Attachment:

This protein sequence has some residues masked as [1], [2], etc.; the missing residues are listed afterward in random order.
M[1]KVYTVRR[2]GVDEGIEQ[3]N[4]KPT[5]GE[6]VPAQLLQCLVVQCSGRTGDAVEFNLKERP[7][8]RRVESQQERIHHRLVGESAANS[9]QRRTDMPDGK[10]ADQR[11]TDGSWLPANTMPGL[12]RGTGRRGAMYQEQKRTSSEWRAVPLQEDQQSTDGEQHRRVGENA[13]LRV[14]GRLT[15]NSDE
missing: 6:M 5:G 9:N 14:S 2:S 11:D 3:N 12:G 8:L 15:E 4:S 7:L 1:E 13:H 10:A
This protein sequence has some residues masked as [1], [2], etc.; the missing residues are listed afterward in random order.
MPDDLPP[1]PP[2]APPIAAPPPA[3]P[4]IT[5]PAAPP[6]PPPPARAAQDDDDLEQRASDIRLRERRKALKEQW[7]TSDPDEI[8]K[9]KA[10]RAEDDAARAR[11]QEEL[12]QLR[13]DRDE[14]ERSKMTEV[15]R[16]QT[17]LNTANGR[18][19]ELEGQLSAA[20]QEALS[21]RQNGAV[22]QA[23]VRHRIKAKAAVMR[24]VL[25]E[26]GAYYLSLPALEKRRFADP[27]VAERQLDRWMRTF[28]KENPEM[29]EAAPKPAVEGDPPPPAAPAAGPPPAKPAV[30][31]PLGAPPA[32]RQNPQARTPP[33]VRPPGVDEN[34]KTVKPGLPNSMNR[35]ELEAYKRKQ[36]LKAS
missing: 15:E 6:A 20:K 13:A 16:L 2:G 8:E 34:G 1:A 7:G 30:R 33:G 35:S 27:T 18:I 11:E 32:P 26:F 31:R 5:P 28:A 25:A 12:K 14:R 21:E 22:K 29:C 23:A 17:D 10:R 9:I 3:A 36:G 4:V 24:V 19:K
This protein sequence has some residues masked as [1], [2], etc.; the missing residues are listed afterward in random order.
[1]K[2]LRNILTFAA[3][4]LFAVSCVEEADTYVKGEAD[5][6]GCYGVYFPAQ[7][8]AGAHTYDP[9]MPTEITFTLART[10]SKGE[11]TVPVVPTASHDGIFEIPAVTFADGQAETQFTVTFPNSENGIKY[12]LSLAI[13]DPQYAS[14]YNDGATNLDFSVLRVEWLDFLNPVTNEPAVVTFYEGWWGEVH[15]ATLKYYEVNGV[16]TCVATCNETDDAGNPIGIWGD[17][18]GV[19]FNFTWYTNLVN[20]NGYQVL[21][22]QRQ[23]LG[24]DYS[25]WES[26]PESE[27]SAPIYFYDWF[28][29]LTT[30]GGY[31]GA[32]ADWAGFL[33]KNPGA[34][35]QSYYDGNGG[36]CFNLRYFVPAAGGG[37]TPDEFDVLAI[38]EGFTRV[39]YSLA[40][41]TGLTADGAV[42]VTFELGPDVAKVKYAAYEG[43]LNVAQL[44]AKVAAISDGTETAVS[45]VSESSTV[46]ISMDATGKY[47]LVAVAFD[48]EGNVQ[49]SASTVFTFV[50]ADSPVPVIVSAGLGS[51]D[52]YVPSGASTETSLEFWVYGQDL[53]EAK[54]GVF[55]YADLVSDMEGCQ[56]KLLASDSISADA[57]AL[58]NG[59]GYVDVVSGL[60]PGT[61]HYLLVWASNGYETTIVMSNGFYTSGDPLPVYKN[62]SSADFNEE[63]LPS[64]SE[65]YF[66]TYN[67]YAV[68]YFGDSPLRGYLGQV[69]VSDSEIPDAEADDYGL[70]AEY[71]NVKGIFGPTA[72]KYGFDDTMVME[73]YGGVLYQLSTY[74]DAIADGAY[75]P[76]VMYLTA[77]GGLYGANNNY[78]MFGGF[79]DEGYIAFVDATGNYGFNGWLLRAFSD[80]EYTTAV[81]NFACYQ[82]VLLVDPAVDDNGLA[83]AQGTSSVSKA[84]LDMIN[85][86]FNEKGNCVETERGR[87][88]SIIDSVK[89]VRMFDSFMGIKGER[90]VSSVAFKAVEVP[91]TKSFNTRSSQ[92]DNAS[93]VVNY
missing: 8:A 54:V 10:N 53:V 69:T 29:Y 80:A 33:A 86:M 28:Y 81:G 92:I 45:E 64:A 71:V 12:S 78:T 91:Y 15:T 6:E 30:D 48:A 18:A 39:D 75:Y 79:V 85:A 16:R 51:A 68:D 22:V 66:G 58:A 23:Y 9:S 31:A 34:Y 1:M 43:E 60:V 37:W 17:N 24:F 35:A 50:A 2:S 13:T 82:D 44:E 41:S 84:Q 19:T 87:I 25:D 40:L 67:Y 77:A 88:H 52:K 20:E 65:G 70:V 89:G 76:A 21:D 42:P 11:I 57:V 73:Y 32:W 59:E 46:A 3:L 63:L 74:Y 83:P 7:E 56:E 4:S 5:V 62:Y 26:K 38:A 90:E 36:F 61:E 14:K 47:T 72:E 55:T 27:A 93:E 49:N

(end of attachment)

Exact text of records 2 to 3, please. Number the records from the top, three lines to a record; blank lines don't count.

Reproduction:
This protein sequence has some residues masked as [1], [2], etc.; the missing residues are listed afterward in random order.
MPDDLPP[1]PP[2]APPIAAPPPA[3]P[4]IT[5]PAAPP[6]PPPPARAAQDDDDLEQRASDIRLRERRKALKEQW[7]TSDPDEI[8]K[9]KA[10]RAEDDAARAR[11]QEEL[12]QLR[13]DRDE[14]ERSKMTEV[15]R[16]QT[17]LNTANGR[18][19]ELEGQLSAA[20]QEALS[21]RQNGAV[22]QA[23]VRHRIKAKAAVMR[24]VL[25]E[26]GAYYLSLPALEKRRFADP[27]VAERQLDRWMRTF[28]KENPEM[29]EAAPKPAVEGDPPPPAAPAAGPPPAKPAV[30][31]PLGAPPA[32]RQNPQARTPP[33]VRPPGVDEN[34]KTVKPGLPNSMNR[35]ELEAYKRKQ[36]LKAS
missing: 15:E 6:A 20:K 13:A 16:L 2:G 8:E 34:G 1:A 7:G 30:R 33:G 35:S 27:T 18:I 11:E 32:P 26:F 31:R 5:P 28:A 25:A 12:K 14:R 21:E 22:K 29:C 23:A 17:D 10:R 9:I 3:A 36:G 4:V 24:V 19:K
This protein sequence has some residues masked as [1], [2], etc.; the missing residues are listed afterward in random order.
[1]K[2]LRNILTFAA[3][4]LFAVSCVEEADTYVKGEAD[5][6]GCYGVYFPAQ[7][8]AGAHTYDP[9]MPTEITFTLART[10]SKGE[11]TVPVVPTASHDGIFEIPAVTFADGQAETQFTVTFPNSENGIKY[12]LSLAI[13]DPQYAS[14]YNDGATNLDFSVLRVEWLDFLNPVTNEPAVVTFYEGWWGEVH[15]ATLKYYEVNGV[16]TCVATCNETDDAGNPIGIWGD[17][18]GV[19]FNFTWYTNLVN[20]NGYQVL[21][22]QRQ[23]LG[24]DYS[25]WES[26]PESE[27]SAPIYFYDWF[28][29]LTT[30]GGY[31]GA[32]ADWAGFL[33]KNPGA[34][35]QSYYDGNGG[36]CFNLRYFVPAAGGG[37]TPDEFDVLAI[38]EGFTRV[39]YSLA[40][41]TGLTADGAV[42]VTFELGPDVAKVKYAAYEG[43]LNVAQL[44]AKVAAISDGTETAVS[45]VSESSTV[46]ISMDATGKY[47]LVAVAFD[48]EGNVQ[49]SASTVFTFV[50]ADSPVPVIVSAGLGS[51]D[52]YVPSGASTETSLEFWVYGQDL[53]EAK[54]GVF[55]YADLVSDMEGCQ[56]KLLASDSISADA[57]AL[58]NG[59]GYVDVVSGL[60]PGT[61]HYLLVWASNGYETTIVMSNGFYTSGDPLPVYKN[62]SSADFNEE[63]LPS[64]SE[65]YF[66]TYN[67]YAV[68]YFGDSPLRGYLGQV[69]VSDSEIPDAEADDYGL[70]AEY[71]NVKGIFGPTA[72]KYGFDDTMVME[73]YGGVLYQLSTY[74]DAIADGAY[75]P[76]VMYLTA[77]GGLYGANNNY[78]MFGGF[79]DEGYIAFVDATGNYGFNGWLLRAFSD[80]EYTTAV[81]NFACYQ[82]VLLVDPAVDDNGLA[83]AQGTSSVSKA[84]LDMIN[85][86]FNEKGNCVETERGR[87][88]SIIDSVK[89]VRMFDSFMGIKGER[90]VSSVAFKAVEVP[91]TKSFNTRSSQ[92]DNAS[93]VVNY
missing: 8:A 54:V 10:N 53:V 69:T 29:Y 80:A 33:A 86:M 28:Y 81:G 92:I 45:E 64:A 71:V 12:S 78:T 91:Y 15:T 6:E 30:D 48:A 18:A 39:D 75:Y 79:V 85:A 16:R 51:A 68:D 22:V 66:G 58:A 23:Y 9:S 31:A 34:Y 1:M 43:E 60:V 37:W 17:N 24:F 35:A 50:A 2:S 13:T 82:D 44:E 41:S 84:Q 19:T 87:I 25:D 40:L 67:Y 77:A 88:H 52:K 20:E 65:G 70:V 89:G 76:A 21:D 42:P 11:I 57:V 73:Y 32:W 59:E 46:A 3:L 63:L 74:Y 83:P 7:E 56:E 4:S 5:V 62:Y 26:K 38:A 90:E 36:F 61:E 14:K 47:T 72:E 55:T 27:A 93:E 49:N